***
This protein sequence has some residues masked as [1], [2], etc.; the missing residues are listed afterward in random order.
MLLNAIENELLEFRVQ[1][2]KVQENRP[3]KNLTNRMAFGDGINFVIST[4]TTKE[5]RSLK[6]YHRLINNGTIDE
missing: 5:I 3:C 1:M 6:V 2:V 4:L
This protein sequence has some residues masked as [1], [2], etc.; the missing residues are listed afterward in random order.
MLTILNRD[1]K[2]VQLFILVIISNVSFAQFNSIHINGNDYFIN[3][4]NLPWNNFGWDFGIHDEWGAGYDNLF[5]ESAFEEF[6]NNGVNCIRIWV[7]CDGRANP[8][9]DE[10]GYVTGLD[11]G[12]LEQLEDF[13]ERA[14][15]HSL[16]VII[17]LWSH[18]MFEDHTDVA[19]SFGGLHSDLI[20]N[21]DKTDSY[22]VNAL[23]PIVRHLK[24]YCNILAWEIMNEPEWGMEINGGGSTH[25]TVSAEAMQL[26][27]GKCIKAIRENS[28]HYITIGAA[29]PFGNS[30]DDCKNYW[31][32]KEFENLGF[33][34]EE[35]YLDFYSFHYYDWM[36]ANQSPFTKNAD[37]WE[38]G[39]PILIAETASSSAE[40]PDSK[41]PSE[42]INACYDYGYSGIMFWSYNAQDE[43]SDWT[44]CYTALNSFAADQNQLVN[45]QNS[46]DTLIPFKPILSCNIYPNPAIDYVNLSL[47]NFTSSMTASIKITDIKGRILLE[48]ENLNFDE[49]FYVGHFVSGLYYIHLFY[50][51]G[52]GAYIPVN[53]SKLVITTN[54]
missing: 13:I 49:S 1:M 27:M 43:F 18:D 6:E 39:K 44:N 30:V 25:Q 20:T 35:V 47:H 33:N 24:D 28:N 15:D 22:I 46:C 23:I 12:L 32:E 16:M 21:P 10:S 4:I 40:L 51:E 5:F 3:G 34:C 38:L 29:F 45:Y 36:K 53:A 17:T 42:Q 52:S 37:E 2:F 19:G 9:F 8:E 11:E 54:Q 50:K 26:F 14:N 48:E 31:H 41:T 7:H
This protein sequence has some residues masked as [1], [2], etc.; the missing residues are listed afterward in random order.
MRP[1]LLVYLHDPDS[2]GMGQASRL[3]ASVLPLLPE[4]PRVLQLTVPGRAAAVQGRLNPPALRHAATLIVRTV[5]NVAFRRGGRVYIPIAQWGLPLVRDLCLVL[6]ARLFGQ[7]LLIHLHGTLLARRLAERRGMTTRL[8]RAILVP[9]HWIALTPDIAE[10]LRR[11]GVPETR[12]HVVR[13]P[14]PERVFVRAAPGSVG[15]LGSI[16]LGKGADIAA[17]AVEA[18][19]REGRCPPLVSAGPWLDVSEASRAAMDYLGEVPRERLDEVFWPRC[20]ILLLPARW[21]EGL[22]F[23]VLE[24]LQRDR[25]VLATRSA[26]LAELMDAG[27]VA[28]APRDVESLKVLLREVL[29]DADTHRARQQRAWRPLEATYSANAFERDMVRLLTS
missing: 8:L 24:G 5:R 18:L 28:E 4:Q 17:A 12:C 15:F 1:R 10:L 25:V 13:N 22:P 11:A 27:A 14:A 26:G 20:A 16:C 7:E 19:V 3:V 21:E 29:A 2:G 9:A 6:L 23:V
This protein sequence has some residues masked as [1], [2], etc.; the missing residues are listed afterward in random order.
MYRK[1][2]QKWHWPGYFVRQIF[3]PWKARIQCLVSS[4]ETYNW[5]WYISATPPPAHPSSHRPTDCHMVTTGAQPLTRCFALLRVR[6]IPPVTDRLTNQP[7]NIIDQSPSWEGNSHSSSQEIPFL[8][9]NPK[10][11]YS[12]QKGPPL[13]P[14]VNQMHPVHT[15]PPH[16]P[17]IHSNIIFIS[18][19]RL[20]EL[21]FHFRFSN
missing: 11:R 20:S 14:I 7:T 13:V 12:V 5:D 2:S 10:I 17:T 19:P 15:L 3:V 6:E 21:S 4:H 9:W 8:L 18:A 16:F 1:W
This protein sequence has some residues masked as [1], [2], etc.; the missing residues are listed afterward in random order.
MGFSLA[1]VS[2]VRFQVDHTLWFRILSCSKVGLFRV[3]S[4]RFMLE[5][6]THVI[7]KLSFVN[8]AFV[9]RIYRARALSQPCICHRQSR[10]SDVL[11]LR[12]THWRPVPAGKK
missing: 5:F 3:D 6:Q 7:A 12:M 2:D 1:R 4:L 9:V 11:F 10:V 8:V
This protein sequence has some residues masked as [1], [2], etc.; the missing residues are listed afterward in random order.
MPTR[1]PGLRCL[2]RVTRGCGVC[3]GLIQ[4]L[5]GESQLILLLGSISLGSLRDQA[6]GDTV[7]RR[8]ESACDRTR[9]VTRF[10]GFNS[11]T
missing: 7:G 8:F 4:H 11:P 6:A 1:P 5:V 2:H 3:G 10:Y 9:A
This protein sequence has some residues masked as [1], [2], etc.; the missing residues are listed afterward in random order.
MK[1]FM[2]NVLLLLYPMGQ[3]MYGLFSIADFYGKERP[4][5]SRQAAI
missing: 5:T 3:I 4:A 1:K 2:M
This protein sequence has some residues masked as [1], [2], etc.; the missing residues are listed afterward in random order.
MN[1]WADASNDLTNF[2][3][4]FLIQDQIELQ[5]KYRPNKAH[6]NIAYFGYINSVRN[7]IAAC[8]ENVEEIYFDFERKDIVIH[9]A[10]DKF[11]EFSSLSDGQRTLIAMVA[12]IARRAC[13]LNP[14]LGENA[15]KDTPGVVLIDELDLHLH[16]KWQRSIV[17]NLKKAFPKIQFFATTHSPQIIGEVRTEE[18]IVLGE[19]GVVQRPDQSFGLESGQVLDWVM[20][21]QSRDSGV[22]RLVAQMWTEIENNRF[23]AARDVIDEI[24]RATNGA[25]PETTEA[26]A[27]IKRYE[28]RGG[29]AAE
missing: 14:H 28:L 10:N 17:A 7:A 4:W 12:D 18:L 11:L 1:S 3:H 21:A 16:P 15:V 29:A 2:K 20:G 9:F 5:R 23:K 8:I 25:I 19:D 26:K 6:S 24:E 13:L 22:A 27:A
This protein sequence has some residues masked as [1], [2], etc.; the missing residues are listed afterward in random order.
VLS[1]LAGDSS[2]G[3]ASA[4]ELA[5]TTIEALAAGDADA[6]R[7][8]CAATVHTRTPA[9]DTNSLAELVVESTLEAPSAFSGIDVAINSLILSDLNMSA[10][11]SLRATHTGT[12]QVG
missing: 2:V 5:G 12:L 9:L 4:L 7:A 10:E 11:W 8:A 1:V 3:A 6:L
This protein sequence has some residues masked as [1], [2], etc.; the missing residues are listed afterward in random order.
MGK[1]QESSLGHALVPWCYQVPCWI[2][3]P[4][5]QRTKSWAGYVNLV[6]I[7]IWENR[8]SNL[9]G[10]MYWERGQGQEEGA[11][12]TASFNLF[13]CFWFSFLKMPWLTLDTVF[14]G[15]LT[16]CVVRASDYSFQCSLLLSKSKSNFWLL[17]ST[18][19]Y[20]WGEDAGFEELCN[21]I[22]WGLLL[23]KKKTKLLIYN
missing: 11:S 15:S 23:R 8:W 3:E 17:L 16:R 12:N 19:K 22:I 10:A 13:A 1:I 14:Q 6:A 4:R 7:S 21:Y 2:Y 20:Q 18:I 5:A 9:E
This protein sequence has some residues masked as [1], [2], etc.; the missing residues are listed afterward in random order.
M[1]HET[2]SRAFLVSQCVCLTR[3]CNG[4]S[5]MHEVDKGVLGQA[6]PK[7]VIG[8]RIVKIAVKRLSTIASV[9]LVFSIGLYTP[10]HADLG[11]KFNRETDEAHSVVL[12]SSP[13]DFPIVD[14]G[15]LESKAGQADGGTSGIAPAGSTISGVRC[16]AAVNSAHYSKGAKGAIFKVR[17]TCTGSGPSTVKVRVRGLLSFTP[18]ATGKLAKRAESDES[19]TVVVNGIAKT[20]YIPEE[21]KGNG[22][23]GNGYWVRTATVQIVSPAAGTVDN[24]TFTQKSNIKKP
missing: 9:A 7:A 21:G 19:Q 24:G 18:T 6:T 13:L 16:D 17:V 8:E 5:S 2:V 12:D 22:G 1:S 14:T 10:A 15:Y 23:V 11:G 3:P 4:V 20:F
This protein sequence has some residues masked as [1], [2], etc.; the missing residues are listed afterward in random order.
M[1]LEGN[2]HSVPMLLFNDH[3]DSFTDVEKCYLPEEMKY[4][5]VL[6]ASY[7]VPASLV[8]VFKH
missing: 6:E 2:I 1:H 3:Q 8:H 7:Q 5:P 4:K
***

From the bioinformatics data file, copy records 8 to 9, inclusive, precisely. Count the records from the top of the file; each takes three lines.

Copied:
This protein sequence has some residues masked as [1], [2], etc.; the missing residues are listed afterward in random order.
MN[1]WADASNDLTNF[2][3][4]FLIQDQIELQ[5]KYRPNKAH[6]NIAYFGYINSVRN[7]IAAC[8]ENVEEIYFDFERKDIVIH[9]A[10]DKF[11]EFSSLSDGQRTLIAMVA[12]IARRAC[13]LNP[14]LGENA[15]KDTPGVVLIDELDLHLH[16]KWQRSIV[17]NLKKAFPKIQFFATTHSPQIIGEVRTEE[18]IVLGE[19]GVVQRPDQSFGLESGQVLDWVM[20][21]QSRDSGV[22]RLVAQMWTEIENNRF[23]AARDVIDEI[24]RATNGA[25]PETTEA[26]A[27]IKRYE[28]RGG[29]AAE
missing: 14:H 28:L 10:N 17:A 7:A 4:W 12:D 18:L 11:L 1:S 3:H 21:A 16:P 15:V 29:A 2:K 20:G 9:F 5:R 23:K 8:I 25:I 19:D 26:K 6:S 24:E 13:L 22:A 27:A
This protein sequence has some residues masked as [1], [2], etc.; the missing residues are listed afterward in random order.
VLS[1]LAGDSS[2]G[3]ASA[4]ELA[5]TTIEALAAGDADA[6]R[7][8]CAATVHTRTPA[9]DTNSLAELVVESTLEAPSAFSGIDVAINSLILSDLNMSA[10][11]SLRATHTGT[12]QVG
missing: 2:V 5:G 12:L 9:L 4:L 7:A 10:E 11:W 8:A 1:V 3:A 6:L